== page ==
There are many koala populations in the Central Coast Koala Management Area (KMA 2), which extends from Newcastle in the north to Wollongong/Shellharbour in the south
Koala populations are located around Campbelltown, the Blue Mountains, Lower Hunter Valley, Brisbane Water National Park, Gosford, Woy Woy, Wollemi National Park, the Colo River area, Yengo National Park, the Canyonleigh area, and the Wingecarribee and Wollondilly River areas. Scattered populations also occur in other areas.
This KMA has extremely varied habitat types, from coastal lowlands to the Blue Mountains hinterland and the Southern Highlands. It includes a high diversity of koala feed tree species.
Koalas in this KMA often prefer moist valleys and gullies, but they also move along cliff edges, and use drier ridges, slopes, and rock caves on hot days.
Image: Map showing the extent of the Central Coast Koala Management Area (KMA),
with national parks, state forests, major waterways and roads.
Koalas and koala habitat in KMA 2 are threatened by:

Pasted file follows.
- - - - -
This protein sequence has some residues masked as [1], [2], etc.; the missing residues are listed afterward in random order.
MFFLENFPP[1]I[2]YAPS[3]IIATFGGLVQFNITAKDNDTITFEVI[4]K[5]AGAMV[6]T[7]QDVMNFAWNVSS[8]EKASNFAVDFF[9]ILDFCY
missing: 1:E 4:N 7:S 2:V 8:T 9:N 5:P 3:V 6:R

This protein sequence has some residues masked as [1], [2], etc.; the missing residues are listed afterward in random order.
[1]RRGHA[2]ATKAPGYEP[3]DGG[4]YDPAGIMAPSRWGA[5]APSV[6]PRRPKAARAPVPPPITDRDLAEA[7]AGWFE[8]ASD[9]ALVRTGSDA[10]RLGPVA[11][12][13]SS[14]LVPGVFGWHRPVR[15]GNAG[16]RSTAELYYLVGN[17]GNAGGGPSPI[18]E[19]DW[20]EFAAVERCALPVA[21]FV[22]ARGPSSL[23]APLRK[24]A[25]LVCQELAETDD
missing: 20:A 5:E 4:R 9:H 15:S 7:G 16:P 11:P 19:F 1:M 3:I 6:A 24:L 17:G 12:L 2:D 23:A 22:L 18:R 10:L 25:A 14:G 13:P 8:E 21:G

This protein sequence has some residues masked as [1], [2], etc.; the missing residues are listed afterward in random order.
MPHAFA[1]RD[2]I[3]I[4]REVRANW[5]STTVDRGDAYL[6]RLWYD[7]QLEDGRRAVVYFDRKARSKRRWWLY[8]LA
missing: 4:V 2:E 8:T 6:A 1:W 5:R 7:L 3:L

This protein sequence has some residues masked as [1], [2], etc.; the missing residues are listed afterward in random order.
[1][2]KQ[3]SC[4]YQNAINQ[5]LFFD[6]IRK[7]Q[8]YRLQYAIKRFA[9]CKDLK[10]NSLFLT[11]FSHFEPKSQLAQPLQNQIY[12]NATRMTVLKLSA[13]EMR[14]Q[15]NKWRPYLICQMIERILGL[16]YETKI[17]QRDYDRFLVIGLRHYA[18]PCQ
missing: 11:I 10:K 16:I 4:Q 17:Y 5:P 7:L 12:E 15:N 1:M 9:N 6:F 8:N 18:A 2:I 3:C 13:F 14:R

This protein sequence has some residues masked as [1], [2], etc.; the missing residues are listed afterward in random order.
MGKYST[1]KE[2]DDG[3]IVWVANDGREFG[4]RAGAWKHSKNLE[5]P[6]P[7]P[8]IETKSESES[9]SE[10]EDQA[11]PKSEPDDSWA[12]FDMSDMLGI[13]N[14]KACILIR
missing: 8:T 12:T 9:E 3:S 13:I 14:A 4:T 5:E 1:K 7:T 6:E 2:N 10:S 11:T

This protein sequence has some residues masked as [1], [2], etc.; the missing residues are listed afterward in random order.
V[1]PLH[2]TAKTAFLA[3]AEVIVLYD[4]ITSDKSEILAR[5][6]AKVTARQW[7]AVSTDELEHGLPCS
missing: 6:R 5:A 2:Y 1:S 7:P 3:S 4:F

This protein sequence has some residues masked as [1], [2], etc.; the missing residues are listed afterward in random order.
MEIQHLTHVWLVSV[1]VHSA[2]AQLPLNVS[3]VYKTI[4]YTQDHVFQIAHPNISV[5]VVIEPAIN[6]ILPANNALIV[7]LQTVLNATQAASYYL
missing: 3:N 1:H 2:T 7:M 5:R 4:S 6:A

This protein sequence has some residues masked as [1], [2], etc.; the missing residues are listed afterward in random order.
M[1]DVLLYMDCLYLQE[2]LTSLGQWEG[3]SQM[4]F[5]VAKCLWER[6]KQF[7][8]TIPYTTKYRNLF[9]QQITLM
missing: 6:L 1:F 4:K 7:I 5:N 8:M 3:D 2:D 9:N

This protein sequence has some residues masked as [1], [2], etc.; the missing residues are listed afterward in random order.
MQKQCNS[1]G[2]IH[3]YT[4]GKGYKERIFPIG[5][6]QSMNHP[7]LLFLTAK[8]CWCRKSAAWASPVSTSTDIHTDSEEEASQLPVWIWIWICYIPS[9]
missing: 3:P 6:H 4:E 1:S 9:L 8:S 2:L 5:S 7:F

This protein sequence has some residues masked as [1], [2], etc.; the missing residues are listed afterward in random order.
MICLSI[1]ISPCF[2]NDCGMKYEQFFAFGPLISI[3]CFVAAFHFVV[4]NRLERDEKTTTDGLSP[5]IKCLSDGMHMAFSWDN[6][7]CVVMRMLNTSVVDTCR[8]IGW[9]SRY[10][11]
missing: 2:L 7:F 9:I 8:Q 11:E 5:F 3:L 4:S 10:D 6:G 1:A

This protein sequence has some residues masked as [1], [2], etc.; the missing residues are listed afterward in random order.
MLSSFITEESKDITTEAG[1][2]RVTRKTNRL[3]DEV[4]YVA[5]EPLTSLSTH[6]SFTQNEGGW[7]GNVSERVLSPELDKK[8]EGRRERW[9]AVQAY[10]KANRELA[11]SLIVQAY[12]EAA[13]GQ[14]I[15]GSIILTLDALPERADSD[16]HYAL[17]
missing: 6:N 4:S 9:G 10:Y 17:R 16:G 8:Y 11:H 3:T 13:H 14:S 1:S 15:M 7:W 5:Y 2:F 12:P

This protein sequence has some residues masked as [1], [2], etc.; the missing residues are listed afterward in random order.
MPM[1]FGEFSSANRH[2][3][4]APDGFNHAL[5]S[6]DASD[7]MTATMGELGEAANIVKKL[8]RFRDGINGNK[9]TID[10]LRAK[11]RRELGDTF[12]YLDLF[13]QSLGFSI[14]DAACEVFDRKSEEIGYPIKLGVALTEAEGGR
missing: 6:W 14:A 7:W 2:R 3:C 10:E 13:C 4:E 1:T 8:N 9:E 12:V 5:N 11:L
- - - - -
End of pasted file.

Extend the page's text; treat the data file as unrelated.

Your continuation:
- habitat clearing and fragmentation due to development along the coast
- vehicle strike and domestic dog attack
- high-intensity or high-frequency fires cause koala mortality and temporarily eliminate food sources
- encroachment of rainforest species into eucalypt-dominated koala habitat, which can smother mature eucalypts and inhibit growth of seedlings
- dense growth of weeds, such as lantana, can inhibit koala movement
- disease, particularly chlamydia
- dieback across a range of plant species due to climate changes, bell miners and insects
- potential negative impact of myrtle rust on eucalypts
- potential impact of sea level rise.
Restoration of habitat
Habitat restoration aims to reduce threats to koalas, increase habitat and help conserve koala populations.
Read our Koala habitat revegetation guidelines for evidence-based recommendations and best-practice methods for restoring koala habitat.